U.S. v. Recio

Decision Date15 June 2004
Docket NumberNo. 99-30135.,No. 99-30145.,99-30135.,99-30145.
Citation371 F.3d 1093
PartiesUNITED STATES of America, Plaintiff-Appellee, v. Francisco Jimenez RECIO, Defendant-Appellant. United States of America, Plaintiff-Appellee, v. Adrian Lopez-Meza, Defendant-Appellant.
CourtU.S. Court of Appeals — Ninth Circuit

M. Karl Shurtliff, Pike & Shurtliff, Boise, ID, for defendant-appellant Recio; Thomas A. Sullivan, Wiebe & Fouser, Caldwell, ID, for defendant-appellant Lopez-Meza.

Thomas E. Moss, United States Attorney for the District of Idaho, Department of Justice, Boise, ID; Alan G. Burrow, Assistant United States Attorney, Department of Justice, Boise, ID, for the plaintiff-appellee.

On Remand from the United States Supreme Court.

Before: BROWNING, B. FLETCHER, and GOULD, Circuit Judges.

Opinion by Judge BROWNING; Dissent by Judge GOULD

JAMES R. BROWNING, Circuit Judge:

This case comes to us on remand from the United States Supreme Court. In United States v. Jimenez Recio, 537 U.S. 270, 123 S.Ct. 819, 154 L.Ed.2d 744 (2003) (Recio II), the Supreme Court overruled this Circuit's criminal conspiracy rule as set forth in United States v. Cruz, 127 F.3d 791 (9th Cir.1997). The Court reversed our judgment in United States v. Jimenez Recio, 258 F.3d 1069 (9th Cir.2001) (Recio I), insofar as that case relied on Cruz's holding and remanded for further proceedings consistent with its opinion. We must now address the extent to which the Supreme Court's decision in Recio II requires modification of our prior decision.

The Cruz rule dictated the framework of appellants' second trial for conspiracy to distribute cocaine and marijuana, and use of the rule amounted to plain error. We therefore remand to the Idaho District Court with instructions to vacate appellants' conspiracy convictions and to order a new trial.

I. Procedural History

The underlying facts of this case are set forth in our previous decision. See Recio I, 258 F.3d at 1070-73; see also id. at 1078 (Gould, J., dissenting). We review only the complicated procedural course this case has taken.

In 1998, appellants Francisco Jimenez Recio1 and Adrian Lopez-Meza proceeded to trial ("first trial") on counts of conspiracy to distribute cocaine and/or marijuana, and possession with intent to distribute cocaine and/or marijuana. A jury returned guilty verdicts on all counts. Lopez-Meza entered a post-verdict motion for acquittal under Federal Rule of Criminal Procedure 29(c), claiming that there was insufficient evidence to convict him on either the conspiracy or possession count. Jimenez Recio moved for judgment of acquittal on the conspiracy count alone, also pursuant to Rule 29(c).2 Both Jimenez Recio and Lopez-Meza based their motions for acquittal on the Cruz conspiracy rule, which held that a conspiracy continues "`until there is affirmative evidence of abandonment, withdrawal, disavowal or defeat of the object of the conspiracy.'" See Cruz, 127 F.3d at 795 (quoting United States v. Castro, 972 F.2d 1107, 1112 (9th Cir.1992)). The district court had overlooked the Cruz rule in conducting the trial and had not instructed the jury that Jimenez Recio and Lopez-Meza could be found guilty of conspiracy only if they joined the conspiracy prior to the government's seizure of the drug shipment. Jimenez Recio and Lopez-Meza argued that the government had produced insufficient evidence to show that either defendant had been involved in the conspiracy prior to seizure of the drugs by government agents.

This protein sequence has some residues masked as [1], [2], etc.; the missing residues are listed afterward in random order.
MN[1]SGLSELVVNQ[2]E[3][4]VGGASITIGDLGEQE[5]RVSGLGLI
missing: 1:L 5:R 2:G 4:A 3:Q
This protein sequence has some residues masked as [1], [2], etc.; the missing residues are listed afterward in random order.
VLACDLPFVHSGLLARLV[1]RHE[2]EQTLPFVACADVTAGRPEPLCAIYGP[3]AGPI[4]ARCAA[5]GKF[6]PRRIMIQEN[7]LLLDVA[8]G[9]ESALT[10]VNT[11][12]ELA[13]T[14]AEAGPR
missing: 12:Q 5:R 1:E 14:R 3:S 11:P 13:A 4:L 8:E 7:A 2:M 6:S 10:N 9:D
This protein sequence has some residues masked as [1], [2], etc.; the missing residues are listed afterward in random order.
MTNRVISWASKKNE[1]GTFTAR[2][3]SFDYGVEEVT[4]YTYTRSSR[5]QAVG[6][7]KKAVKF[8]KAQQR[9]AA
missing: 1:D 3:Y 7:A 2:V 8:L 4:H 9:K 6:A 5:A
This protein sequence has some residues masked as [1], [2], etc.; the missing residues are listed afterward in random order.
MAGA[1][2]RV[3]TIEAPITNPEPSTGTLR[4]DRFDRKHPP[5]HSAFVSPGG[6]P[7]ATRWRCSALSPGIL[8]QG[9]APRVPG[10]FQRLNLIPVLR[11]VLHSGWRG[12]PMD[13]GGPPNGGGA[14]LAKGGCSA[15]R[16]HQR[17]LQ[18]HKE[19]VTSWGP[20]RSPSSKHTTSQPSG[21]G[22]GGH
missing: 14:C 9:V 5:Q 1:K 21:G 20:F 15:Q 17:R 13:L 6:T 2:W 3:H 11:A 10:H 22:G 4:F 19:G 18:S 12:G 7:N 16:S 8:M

The district court denied both motions for acquittal on the conspiracy counts, stating that there was sufficient evidence for a rational jury to find that the defendants had been involved in the conspiracy prior to the government's seizure of the drugs. The court also denied Lopez-Meza's motion for acquittal on the possession count, holding that there was sufficient evidence tying the defendant directly to the drugs for a rational jury to convict.

Although it rejected the motions for acquittal, the district court held that "because of the Court's error in instructing the jury, the granting of a new trial is, `required in the interests of justice.'" United States v. Jiminez, CR No. 97-00103, Memorandum and Order at 7 (D.Idaho July 27, 1998) (quoting Federal Rule of Criminal Procedure 33). The court stated that it was possible that the jury had impermissibly convicted both defendants based solely on post-seizure involvement in the conspiracy, since the jury instructions had not incorporated the Cruz rule. The court also noted that the jury instructions on the possession count included a Pinkerton instruction, which allowed the jury to convict Lopez-Meza of possession based on the actions of co-conspirators during the course and in furtherance of the conspiracy. See Pinkerton v. United States, 328 U.S. 640, 646-47, 66 S.Ct. 1180, 90 L.Ed. 1489 (1946). Therefore, the jury instructions on the possession count were also infected by the neglect of the Cruz rule, since it was possible that the jury convicted Lopez-Meza on the possession count based solely on the post-seizure actions of his co-conspirator, Jimenez Recio. Although it acknowledged that neither defendant had moved for a new trial and that Federal Rule of Criminal Procedure 33 did not, on its face, provide for sua sponte conversion of motions for acquittal to motions for a new trial, the district court determined that Rule 33's failure to provide judges with such power was based on double jeopardy concerns not applicable to the case at hand. The district court vacated the conspiracy convictions and Lopez-Meza's possession conviction, and ordered a second trial. The government subsequently dropped the possession charge against Lopez-Meza.

Appellants' second trial for conspiracy was conducted in accordance with the Cruz rule. However, in addition to the "single-load" conspiracy charge that was the subject of the first trial and was governed by Cruz, the prosecution relied on a broader, "multi-load" conspiracy theory, introducing evidence that the drug shipment bore the hallmarks of a larger conspiracy involving more than one drug load. Under this multi-load theory, the defendants could be convicted based on either pre- or post-seizure involvement in the broader conspiracy. The jury again returned guilty verdicts on the conspiracy counts.